DTN Fertilizer Outlook

Most Wholesale Fertilizer Prices Likely to Stay Firm on Fall Application Demand

New Orleans, Louisiana, (NOLA) urea barge prices rallied to three-year highs in August with trades as high as $295 per ton late in the month, compared to $248 to $255/t in late July. (Chart courtesy of Fertecon, Informa Agribusiness Intelligence)

Here is a breakdown of wholesale prices and trends of the various fertilizers:



Global ammonia prices continued their upward march this past month. The firm market is still built largely on a run of outages and turnarounds that continue to dog production, including the running hiccups that prevent the new Panca Amara Utama (PAU) plant in Indonesia from making a regular contribution to the supply side. High gas costs in Europe continue to squeeze margins, but there is no sign of any further closures at present.

Spot metric tons (mt) ex Yuzhnyy, Ukraine, are priced at $320 to $322 per mt FOB (free on board -- the buyer pays for transportation of the goods), up from $280 to $285 at the end of July. Ukraine's ammonia and urea fertilizer producer Odessa Port Plant (OPZ) has not restarted, and there could be a reduction in supply from Russia in September as domestic producer Rossosh is in turnaround and pipeline maintenance is expected to reduce the volume that can be moved to Yuzhnyy.

Indian-based Fertilizers and Chemicals Travancore Limited (FACT), saw a $32 hike in its latest import tender, confirming the strength in the ammonia market. This brought Middle East spot prices up to $359 to $369 per mt FOB, compared to $280 to $340 in late July.

The west continues to lag a bit with the September Tampa contract price up $20 from August to $330 mt CFR (cost and freight).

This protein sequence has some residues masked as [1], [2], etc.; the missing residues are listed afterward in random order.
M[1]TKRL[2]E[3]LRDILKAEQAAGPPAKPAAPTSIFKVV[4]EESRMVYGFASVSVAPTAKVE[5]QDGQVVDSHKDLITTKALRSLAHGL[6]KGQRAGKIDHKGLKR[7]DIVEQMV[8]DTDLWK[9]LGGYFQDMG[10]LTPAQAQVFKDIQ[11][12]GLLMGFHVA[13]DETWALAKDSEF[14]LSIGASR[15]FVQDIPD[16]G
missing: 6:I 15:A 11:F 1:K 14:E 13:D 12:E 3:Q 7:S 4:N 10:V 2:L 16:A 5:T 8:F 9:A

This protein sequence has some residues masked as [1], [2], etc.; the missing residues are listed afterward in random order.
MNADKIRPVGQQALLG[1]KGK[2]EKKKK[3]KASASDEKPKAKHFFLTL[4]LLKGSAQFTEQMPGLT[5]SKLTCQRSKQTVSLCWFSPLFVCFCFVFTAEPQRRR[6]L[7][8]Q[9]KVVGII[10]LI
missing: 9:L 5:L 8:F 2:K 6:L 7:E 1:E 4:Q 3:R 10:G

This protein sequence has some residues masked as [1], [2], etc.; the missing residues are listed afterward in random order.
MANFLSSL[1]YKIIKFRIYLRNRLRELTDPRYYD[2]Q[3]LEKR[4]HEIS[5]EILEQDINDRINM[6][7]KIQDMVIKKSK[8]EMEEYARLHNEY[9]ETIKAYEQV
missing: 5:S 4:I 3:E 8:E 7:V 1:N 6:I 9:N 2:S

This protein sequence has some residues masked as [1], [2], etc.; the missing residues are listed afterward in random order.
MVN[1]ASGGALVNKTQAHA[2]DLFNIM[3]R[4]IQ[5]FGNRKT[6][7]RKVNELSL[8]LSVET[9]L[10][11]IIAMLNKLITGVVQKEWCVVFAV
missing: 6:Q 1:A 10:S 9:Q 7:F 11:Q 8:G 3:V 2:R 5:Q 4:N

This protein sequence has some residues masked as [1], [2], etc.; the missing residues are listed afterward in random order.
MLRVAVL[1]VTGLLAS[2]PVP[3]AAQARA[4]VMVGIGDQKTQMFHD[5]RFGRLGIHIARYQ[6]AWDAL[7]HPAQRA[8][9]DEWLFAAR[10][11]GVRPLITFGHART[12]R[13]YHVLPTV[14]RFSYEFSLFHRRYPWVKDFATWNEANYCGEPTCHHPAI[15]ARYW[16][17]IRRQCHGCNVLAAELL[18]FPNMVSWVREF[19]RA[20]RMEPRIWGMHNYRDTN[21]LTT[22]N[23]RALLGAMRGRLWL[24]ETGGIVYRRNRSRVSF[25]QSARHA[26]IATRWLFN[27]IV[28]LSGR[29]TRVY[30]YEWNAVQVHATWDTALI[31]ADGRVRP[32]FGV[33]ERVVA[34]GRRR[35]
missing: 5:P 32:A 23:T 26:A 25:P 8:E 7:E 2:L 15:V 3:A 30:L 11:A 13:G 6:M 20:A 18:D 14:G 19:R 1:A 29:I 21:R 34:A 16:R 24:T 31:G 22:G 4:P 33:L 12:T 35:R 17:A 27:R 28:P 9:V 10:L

The price outlook in the short term continues to be firm with gas costs remaining high in certain regions and from downstream support from higher nitrate and urea prices.


Producers increased their offers for prompt and prepay significantly in August as the fall application season draws nearer and replacements costs increased with the Tampa contract for September making another jump. Signs of an early harvest as well as low operating rates at some domestic plants are further contributing to producers' comfortable supply position and ability to achieve higher prices.

Corn Belt FOB prompt values $385 to $440/short ton (t) FOB for prompt and $425 to $440 for fall prepay, up from $345 to $355 and $370, respectively, in late July. New sales at the higher price level have yet to emerge with inland storage full and many buyers waiting until harvest to secure additional requirements.

Prompt prices in the Southern Plains are steady to slightly firmer at $300 to $350/t ex plant, compared to $300 to $320 last month. Application ahead of winter wheat planting is starting to slow down, but distributors report robust demand over the past few weeks.

The outlook for ammonia prices continues to be firm basis a strengthening international market and expected good demand for fall applications.



Urea prices continued to firm through August. India bought 712,000 mt in its last tender, effectively cleaning up all the Iranian tons that were weighing on the market and allowing producers to achieve higher prices into other markets later in the month. Price increases have been mostly driven by the supply side with Iran's ability to export in question due to U.S. sanctions and Chinese operating rates remaining low.

Demand from India and Brazil is expected to carry the market into the next year. There is some uncertainty regarding Indian demand with the rupee hitting an all-time low against the dollar. However, positive developments with the monsoon, low stocks and reduced domestic production are expected to bring India back in by the end of September.

Middle East FOB values increased to $296 to $301 per mt by the end of August, compared to $267 to $270 in late July.

North African prices saw similar increases with FOB values recently at $292 to $311, up from $271 to $284 at the end of July.

The outlook is still firm with demand from India, Brazil and Europe expected to support prices through the short-term.